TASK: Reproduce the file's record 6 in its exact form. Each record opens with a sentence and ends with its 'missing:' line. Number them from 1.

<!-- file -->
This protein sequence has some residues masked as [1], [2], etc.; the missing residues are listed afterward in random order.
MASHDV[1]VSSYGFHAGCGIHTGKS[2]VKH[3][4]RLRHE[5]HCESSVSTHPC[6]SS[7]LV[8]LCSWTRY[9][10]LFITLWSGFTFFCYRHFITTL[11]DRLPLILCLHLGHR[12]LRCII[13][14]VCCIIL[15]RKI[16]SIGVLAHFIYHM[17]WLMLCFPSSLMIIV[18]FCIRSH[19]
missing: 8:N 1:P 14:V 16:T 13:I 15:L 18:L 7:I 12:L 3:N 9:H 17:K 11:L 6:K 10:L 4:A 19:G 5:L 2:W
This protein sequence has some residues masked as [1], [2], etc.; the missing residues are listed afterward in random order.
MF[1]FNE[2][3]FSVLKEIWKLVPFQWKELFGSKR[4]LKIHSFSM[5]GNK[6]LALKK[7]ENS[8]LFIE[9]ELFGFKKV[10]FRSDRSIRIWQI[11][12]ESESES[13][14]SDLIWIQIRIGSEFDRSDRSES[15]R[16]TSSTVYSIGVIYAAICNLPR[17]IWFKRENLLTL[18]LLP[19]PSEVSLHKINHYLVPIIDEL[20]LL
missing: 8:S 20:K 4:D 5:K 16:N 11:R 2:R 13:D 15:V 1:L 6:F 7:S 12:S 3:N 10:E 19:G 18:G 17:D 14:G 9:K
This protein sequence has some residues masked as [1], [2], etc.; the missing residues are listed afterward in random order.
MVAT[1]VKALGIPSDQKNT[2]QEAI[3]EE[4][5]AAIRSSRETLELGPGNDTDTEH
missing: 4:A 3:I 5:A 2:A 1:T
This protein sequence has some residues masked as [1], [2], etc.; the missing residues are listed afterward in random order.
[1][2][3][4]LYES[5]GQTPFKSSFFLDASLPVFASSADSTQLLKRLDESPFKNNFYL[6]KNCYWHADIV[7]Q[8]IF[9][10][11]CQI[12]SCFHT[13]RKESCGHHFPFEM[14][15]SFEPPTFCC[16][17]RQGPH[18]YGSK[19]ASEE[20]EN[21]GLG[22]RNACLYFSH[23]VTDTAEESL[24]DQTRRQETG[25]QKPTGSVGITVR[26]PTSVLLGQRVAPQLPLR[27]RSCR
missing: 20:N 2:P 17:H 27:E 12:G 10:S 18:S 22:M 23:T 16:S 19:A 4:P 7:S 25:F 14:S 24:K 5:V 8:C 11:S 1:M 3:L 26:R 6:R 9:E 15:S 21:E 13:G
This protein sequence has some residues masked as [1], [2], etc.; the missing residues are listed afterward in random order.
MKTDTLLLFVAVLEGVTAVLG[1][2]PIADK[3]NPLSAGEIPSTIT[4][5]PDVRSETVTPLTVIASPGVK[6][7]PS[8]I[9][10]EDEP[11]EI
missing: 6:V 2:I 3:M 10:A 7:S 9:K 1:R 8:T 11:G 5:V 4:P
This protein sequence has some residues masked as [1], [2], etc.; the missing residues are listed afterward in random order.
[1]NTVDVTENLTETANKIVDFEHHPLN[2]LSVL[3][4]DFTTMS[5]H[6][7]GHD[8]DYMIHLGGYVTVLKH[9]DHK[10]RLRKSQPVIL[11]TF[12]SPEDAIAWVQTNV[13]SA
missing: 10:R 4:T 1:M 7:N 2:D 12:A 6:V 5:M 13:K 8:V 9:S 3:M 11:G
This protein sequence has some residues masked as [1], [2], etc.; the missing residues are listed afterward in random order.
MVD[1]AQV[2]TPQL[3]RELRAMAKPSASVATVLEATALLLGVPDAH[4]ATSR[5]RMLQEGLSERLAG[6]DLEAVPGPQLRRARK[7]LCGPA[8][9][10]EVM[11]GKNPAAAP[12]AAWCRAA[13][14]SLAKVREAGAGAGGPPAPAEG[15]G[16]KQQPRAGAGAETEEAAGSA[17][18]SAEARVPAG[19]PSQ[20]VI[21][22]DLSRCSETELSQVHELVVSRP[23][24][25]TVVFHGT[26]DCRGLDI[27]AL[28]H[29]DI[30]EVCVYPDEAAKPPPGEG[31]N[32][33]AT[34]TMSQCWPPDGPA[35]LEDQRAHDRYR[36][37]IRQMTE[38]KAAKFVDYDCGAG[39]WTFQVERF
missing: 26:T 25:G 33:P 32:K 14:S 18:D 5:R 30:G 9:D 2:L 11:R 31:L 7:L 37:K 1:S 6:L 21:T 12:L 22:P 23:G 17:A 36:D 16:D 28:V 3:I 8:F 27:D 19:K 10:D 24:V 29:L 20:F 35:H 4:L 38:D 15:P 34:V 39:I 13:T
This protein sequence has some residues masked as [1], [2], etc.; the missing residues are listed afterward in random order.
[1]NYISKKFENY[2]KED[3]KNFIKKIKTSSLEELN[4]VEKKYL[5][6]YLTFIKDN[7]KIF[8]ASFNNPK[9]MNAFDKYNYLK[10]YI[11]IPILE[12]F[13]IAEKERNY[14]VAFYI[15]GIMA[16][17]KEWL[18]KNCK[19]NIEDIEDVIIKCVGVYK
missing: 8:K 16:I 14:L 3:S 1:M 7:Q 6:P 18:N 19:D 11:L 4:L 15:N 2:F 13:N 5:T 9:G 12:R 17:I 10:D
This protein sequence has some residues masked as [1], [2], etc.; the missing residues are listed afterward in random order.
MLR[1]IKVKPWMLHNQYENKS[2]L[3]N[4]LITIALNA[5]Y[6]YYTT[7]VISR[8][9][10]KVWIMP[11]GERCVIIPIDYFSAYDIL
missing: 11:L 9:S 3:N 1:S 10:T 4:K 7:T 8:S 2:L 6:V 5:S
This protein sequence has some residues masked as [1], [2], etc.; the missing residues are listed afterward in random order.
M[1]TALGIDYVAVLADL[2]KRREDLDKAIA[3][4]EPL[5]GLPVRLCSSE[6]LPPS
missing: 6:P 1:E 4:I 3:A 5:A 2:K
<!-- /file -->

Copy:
This protein sequence has some residues masked as [1], [2], etc.; the missing residues are listed afterward in random order.
[1]NTVDVTENLTETANKIVDFEHHPLN[2]LSVL[3][4]DFTTMS[5]H[6][7]GHD[8]DYMIHLGGYVTVLKH[9]DHK[10]RLRKSQPVIL[11]TF[12]SPEDAIAWVQTNV[13]SA
missing: 10:R 4:T 1:M 7:N 2:D 12:A 6:V 5:M 13:K 8:V 9:S 3:M 11:G